This Week’s Cybersecurity News, 03/01/2023

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It’s March 1, and the first thing I want to do is welcome Dr. Keith Carver, our new Senior Vice Chancellor and Senior Vice President. This is a great time for the Institute and it is so incredible to have Keith join us.

Today I have a non-threat to tell about. There are also some current threats and I received a great question about QR codes.

Current Non-Threats

  • OIT Survey (email)
    • The subject is Your feedback is more important than ever!  Please complete the Annual OIT Customer Satisfaction Survey.
    • The sender is Vice Chancellor for Information Technology and Digital Innovation <>.
    • The message requests that you take a 10-15 minute survey to assess your satisfaction with UTK OIT’s services.
    • The message has a link for the survey,
    • The message tells you that you can choose to enter a drawing for $100 after completing the survey, and this one is actually legit.

Current Threats

  • Voice Phishing (vishing)
    • We are all being inundated with phone calls from unknown people claiming to want to help us with something that we didn’t know we needed.
    • These unsolicited calls are not only an irritating interruption, they are also likely being used to collect personal or business data for the callers’ gain.
    • For instance, a recently reported vishing scheme involved someone calling one of our departments asking about their new Lenovo printer, although it is unclear how the caller knew about the printer.
    • The caller was pushy, wanting to sell them supplies for this new printer, and kept insisting that they would get a great deal.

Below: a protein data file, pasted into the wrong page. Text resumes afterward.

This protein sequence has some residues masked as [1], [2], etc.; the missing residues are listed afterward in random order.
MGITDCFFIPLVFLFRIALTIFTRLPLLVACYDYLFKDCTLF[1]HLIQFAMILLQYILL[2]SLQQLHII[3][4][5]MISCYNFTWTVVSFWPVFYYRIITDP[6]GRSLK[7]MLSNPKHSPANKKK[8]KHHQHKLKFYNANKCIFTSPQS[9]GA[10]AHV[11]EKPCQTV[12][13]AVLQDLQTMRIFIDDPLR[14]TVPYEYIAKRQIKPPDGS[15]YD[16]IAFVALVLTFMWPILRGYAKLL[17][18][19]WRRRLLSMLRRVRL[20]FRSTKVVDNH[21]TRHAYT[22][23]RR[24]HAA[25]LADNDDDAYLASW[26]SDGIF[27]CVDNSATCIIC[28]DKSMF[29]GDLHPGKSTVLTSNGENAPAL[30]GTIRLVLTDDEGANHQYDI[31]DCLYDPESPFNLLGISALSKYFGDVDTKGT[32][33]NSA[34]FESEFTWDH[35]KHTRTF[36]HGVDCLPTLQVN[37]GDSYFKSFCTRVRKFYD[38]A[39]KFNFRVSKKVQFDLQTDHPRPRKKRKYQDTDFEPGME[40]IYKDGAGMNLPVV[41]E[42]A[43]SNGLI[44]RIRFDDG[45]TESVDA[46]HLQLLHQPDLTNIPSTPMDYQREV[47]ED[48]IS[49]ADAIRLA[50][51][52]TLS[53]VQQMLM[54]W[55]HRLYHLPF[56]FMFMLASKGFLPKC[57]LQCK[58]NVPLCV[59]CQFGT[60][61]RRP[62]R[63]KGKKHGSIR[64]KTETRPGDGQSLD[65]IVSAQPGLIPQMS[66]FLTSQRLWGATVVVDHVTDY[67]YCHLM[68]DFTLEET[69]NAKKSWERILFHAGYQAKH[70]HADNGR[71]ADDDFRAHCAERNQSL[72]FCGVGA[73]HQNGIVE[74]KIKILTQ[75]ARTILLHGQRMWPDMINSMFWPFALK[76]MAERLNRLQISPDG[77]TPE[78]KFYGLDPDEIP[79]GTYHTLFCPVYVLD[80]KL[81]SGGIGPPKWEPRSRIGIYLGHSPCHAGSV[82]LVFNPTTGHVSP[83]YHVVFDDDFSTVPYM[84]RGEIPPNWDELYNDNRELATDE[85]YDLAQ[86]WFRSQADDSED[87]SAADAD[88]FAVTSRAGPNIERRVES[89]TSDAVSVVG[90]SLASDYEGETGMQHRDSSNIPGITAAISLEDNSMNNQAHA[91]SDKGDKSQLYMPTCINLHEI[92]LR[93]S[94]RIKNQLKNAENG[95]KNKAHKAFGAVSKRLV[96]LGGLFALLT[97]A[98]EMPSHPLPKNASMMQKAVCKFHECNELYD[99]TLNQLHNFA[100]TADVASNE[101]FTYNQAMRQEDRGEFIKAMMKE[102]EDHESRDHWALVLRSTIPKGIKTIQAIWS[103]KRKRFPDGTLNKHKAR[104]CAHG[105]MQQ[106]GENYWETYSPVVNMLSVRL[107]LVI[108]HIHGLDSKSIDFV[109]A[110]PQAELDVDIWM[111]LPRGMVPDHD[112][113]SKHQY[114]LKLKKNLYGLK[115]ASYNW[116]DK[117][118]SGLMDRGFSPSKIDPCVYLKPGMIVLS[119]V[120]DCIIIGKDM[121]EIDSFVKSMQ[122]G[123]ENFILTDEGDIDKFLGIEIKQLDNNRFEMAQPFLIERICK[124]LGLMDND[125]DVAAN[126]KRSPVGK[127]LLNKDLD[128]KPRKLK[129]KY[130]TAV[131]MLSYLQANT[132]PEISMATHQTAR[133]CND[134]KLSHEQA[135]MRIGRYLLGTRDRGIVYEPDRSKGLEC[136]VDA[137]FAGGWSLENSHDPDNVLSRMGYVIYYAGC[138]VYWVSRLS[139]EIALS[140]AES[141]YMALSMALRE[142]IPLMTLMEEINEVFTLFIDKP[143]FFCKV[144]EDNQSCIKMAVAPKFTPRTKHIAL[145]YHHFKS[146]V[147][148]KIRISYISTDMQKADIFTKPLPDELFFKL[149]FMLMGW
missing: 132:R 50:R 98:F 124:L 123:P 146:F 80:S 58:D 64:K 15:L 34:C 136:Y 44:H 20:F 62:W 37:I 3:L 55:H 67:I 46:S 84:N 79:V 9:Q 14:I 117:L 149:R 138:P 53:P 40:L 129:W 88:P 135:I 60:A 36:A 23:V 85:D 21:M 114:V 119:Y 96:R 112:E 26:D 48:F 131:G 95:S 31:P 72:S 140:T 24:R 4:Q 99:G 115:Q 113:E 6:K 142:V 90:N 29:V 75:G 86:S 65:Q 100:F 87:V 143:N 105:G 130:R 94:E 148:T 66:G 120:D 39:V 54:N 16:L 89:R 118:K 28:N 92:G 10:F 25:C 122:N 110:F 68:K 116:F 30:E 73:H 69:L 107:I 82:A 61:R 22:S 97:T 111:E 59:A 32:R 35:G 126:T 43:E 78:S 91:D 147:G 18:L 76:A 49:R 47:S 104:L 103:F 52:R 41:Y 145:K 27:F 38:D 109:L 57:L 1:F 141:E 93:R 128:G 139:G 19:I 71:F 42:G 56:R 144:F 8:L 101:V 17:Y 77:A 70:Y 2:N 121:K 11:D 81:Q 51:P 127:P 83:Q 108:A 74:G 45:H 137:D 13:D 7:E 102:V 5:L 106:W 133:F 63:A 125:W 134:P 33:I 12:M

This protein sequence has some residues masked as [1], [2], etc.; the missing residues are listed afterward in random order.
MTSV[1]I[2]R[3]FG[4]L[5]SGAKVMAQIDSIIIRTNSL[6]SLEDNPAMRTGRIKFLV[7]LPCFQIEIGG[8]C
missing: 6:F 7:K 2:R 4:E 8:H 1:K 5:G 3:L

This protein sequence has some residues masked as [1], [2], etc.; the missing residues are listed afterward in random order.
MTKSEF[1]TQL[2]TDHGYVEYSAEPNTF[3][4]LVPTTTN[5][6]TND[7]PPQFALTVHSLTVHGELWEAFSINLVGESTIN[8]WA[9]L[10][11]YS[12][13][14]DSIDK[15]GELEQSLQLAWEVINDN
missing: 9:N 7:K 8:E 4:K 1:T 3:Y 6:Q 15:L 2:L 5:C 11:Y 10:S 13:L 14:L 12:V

• The person who reported this looked up the caller’s phone number, which showed “Private Caller” on Caller ID.
    • The phone number showed as belonging to Datatek Services Inc., so the very perceptive person (thank you!) looked them up on the Better Business Bureau’s website.
    • The BBB showed that others have reported this company as getting you to say “Yes” to something, anything, then claiming you agreed to purchase items you should, but may not, receive in the mail.
    • The company is also reported as sending invoices for past due payments, even if you didn’t truly agree to any purchases.
    • The most important thing to remember is to never, ever say “Yes” to anything the caller asks…even if they ask if your name is <name>.
    • If you feel that the caller is being pushy and trying to get information they shouldn’t have, hang up the phone.
    • If you ask the caller a question and they avoid answering, hang up the phone.
    • If you just get the feeling that something is not right, hang up the phone.
    • Unsolicited phone calls are really no different than unsolicited email and both are better left alone.
    • There is no official way to report vishing calls, so you can always call or email me to let me know about them.
  • OFFICE365 (email)
    • The sender shows to be Cynthia Howell and has an email address with UTHSC.
    • The subject is OFFICE365.
    • The message tells you, “that your Office365 Edu email accounts and password will expire in 24 hours.”
    • There is a link for you to click on to “update your password,” but please DO NOT CLICK!
    • The message is pretty much a mess of font sizes with lots of mistakes and looks quite unprofessional.
    • “Office365” is not written consistently, but it also helps to know that Office 365 is now known as Microsoft 365.
    • The supposed sender was once an employee at UTHSC, but left in June 2022, but there is no reason an employee of UTHSC would be contacting UTIA employees about anything like this.
    • If you receive this email, please forward it, along with the Internet header, using these instructions, Reporting Phishing Attempts.